“From an archaeological perspective, we have nothing left,” she says. “[The storm] has destroyed a lot of the materials, but it has not destroyed the spirit.”

Still, she is looking for silver linings wherever she can find them. When Hurricane Georges hit the island in 1998, it stripped off layers of earth and revealed one of the island’s archaeological jewels: the well-preserved skeleton of an adult male who lived around 450 C.E. Who knows what old stones and bones have been unearthed by Irma?

Even in the midst of the devastation to her research, Perdikaris is more concerned with rebuilding Barbuda, feeding and sheltering its people and helping them get back to life as usual. The storm killed many deer and fruit trees that the people rely on for sustenance. The island’s police station was destroyed, so the police have converted the small museum that houses the ancient Barbudan skeleton into a temporary headquarters.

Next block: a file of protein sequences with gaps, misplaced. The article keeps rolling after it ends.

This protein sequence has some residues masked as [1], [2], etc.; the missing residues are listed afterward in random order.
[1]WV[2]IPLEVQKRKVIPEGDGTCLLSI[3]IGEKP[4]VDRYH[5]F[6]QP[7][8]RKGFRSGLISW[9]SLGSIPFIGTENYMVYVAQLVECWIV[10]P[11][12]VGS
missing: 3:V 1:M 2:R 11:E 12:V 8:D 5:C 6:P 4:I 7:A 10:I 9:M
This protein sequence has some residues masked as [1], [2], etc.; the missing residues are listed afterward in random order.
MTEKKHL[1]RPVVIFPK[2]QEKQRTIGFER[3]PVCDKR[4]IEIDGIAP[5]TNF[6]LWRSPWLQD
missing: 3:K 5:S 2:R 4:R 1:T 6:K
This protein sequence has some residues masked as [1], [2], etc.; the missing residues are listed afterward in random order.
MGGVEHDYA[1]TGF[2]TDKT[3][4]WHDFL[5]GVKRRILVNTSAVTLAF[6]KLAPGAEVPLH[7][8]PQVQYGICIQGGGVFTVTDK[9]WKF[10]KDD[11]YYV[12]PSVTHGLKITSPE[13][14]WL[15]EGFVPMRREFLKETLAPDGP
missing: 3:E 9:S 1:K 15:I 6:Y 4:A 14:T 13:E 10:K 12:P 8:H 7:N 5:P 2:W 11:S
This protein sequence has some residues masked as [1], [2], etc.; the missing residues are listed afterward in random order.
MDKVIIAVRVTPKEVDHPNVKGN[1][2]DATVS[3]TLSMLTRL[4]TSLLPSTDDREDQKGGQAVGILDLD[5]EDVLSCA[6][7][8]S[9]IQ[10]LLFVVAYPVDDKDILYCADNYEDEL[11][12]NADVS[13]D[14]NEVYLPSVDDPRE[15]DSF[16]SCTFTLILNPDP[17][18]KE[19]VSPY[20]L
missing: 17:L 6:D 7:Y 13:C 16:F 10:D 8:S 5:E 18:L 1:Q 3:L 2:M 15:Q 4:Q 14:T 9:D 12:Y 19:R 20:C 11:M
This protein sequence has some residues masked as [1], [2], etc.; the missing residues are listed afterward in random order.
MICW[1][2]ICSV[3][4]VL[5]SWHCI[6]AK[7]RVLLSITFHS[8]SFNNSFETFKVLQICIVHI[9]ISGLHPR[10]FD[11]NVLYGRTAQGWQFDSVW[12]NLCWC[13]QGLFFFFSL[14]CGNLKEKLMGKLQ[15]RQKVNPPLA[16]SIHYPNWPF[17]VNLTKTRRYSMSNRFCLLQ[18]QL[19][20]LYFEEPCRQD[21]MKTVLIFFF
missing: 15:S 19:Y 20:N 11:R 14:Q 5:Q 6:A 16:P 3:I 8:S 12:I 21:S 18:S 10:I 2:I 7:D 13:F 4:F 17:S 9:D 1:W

Perdikaris believes her team’s archaeological work can play a part in the rebuilding. Learning about the past, she says, can remind islanders that throughout the years, Barbudans have persevered.

Michael Price

Roundup: Many research facilities dodge damage

Hurricane Irma’s shifting path left less destruction in mainland Florida than many feared—and damage assessment is ongoing on in the Florida Keys, the string of islands that stretches southwest from the state’s southern tip.